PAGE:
Symbolic of Raskolnikov’s inner struggle with ideological intoxication, eventual surrender, and acceptance of his fate, Rye and Punishment begins with high notes of exceptionally floral and citrusy hops. It then descends into a classic struggle between hop and spicy malt character on the palate. Finally, the Epilogue arrives with an extreme, inescapable lingering bitterness. As Dostoyevsky’s classic deftly balances themes of Greek tragedy and Christian resurrection, so too does Rye and Punishment struggle to exact and balance the forces of malt and hops.
While Rye and Punishment makes no attempt to counteract the nefarious consequences of nihilism, utilitarianism, and rationalism according to the 19th Cen. author, it does provide a beverage to spur some good old fashioned social intercourse and debate.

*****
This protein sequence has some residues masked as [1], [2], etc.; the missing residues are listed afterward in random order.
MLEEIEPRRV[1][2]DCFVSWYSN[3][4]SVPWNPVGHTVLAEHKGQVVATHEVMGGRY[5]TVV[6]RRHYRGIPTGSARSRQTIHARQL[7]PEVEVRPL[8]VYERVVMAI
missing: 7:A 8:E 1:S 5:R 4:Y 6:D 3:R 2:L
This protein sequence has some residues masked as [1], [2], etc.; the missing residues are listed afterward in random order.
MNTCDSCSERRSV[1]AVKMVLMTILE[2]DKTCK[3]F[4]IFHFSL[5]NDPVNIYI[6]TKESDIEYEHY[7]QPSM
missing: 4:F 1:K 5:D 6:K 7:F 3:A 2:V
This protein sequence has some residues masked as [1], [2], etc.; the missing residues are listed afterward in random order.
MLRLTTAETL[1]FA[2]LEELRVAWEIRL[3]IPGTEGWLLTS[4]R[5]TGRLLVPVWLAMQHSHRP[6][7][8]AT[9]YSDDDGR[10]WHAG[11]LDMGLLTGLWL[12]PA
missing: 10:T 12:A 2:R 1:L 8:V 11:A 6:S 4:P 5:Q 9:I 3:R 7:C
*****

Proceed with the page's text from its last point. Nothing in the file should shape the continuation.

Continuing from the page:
beerbill (3179) - Laurel, New York, USA - MAY 11, 2012
3.7 AROMA 7/10 APPEARANCE 4/5 TASTE 7/10 PALATE 4/5 OVERALL 15/20
On draught at the brewpub. Arrived a lightly hazed amber with a thin-moderate tan head that lasted through the first quarter of the glass and left moderate lace. Pleasant aroma of grapefruit and mild rye grain. The flavor begins with malt and quickly transitions to moderate-sharp grapefruit pith bitterness. Pith and rye grain linger on the palate in the aftertaste. Medium bodied. Solid rye IPA.
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